The portfolio of young designer Ariane Prin recently caught our eye with its variety, and carefully documented processes. A graduate of ENSAD; the National Superior School of Decorative Arts in Paris, she's spent time honing her art in Japan and is currently pursuing her Design Product Masters degree at the RCA inLondon.
Curious to find out more about her work, we asked Ariane a few questions...
Your work covers a number of disciplines. Product design; graphic design; arts installation; and it also ranges from practical improvements and everyday solutions to more abstract concepts. Do you lean more towards one discipline, or do you see your research and projects as a mixture of all of these? Is there a separation for you?
I think the behavior of being a designer is to have an open mind. I cannot limit myself to a very strict and constant way of thinking design. Our world is changing very fast and designers should follow these developments. For me, all disciplines influence each other whether they are on the arts or the science side. This is what gives richness to projects.
Your research also seems fantastically varied - from collecting kitsch bakery bags to latex and resin experiments. Does an idea for a project or product come out of these experiments, or do you conduct the research to refine an idea?
All my projects come from preliminary experiments. The collection of bakery bags dates from the time of the Ornamental Dishes project. I was interested in the concept of legitimacy through functionality of the decor. For Yourban Garden, I spent several months mistreating plants and trying to grow seeds everywhere in my apartment. For the Air Hair Machine, there were more than twenty forms that I tried in volume. I ended with three final shapes, but for me, it is still a work in progress.
I think that experimentations are the best way to understand how things work by yourself. If we do not even try out things, we just think that we know how something works
You've spent time studying in France, you're now at the RCA in the UK, but you've also spent time at the DECOBI Art and Craft School of Fugimi in Japan - what kind of work did you do there? Did you get a different perspective on design whilst you were in Japan?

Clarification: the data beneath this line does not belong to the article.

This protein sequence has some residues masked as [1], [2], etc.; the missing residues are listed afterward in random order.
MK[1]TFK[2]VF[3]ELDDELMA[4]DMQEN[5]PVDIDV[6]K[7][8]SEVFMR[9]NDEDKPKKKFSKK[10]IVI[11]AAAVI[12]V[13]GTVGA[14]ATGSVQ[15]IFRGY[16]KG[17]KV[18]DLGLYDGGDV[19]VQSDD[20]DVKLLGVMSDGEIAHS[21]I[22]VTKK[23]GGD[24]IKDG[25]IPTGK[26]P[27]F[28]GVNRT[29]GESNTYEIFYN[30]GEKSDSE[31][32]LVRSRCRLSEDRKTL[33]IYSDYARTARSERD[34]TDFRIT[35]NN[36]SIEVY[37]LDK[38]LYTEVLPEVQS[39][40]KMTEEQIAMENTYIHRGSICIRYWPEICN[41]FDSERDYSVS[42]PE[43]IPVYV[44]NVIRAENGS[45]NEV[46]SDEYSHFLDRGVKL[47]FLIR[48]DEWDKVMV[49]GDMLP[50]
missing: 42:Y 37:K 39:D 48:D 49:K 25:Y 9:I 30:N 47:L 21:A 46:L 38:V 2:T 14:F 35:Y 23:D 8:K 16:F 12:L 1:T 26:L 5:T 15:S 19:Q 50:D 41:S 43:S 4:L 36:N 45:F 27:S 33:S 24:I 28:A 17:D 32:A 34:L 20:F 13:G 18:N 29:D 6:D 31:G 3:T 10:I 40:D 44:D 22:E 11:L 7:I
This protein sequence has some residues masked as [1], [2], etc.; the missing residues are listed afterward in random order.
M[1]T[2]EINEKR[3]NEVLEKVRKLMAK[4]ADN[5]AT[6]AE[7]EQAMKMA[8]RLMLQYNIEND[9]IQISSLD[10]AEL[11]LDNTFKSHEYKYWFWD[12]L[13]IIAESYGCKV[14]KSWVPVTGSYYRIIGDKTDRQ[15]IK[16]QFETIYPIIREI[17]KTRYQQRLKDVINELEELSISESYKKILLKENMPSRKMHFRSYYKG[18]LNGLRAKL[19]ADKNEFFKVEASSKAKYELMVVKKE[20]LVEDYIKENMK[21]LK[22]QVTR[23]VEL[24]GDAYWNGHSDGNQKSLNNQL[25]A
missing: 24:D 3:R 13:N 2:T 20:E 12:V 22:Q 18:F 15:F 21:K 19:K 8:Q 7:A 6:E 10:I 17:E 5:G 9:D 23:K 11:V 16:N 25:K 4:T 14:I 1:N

My experience in Japan happened four years ago, and it still influences me today. I only stayed five months there but it was very intense. I went to open an educational exchange between DECOBI Art and Craft School and the National Superior School of Decorative Arts of Paris. I came to learn glass and ceramics techniques but I was older than the students on site so they suggested that I held my own exhibition inside the school.
They were the first to have trusted my work to give me my chance to have carte blanche, and to offer me the help of students and teachers to succeed in this project. The students learned more traditional and ancestral craft techniques than being creative, and I have used this fact as a studding subject for the Atarashii Koto exhibition I did there.
You seem to enjoy exploring unlikely pairings. You've bound literature to cake, and also, explored the layers of a meal via the idea of a Russian doll...
I think that a design project is rich when it is paired with something outside the design world. Design by design for design does not interest me. In my projects I had the opportunity to work with Japanese craftsmen, bakers, a biologist, hairdressers, acrobats and I am currently working with a psychologist.
I like to be where nobody expects me, and learn from the others. My role is then to filter their information and to keep what I think is essential for the project.
Your freelance work has seen you work with some major companies; Cartier, Cassina, Glemorangie... How were these experiences?
In the "freelance" part of my web site, there are projects for which I have been contacted, and others where I worked for designers such as Mathieu Lehanneur, Noé Duchaufour-Lawrance, Eric Benqué or Claudio Colucci who was called by those brands.
Unfortunately it is difficult for a young designer to work directly for famous brands. Usually they prefer to rely on the reputation of a recognized designer. But how can we become recognized if nobody trusts us? I have the feeling that firms take less and less risk, especially in this time of economic crisis. I will gladly work for major companies, because most of them support historical values and particular techniques of production in a search for contemporaneity.
In 2011 you'll be set to graduate from the RCA. What's next for you?
Ideally I would love to have my own studio or to share one, but I do not know where yet. It will depend on the opportunities I have. It is never easy to start from a financial point of view, but I hope that my venturing out is worth the risk.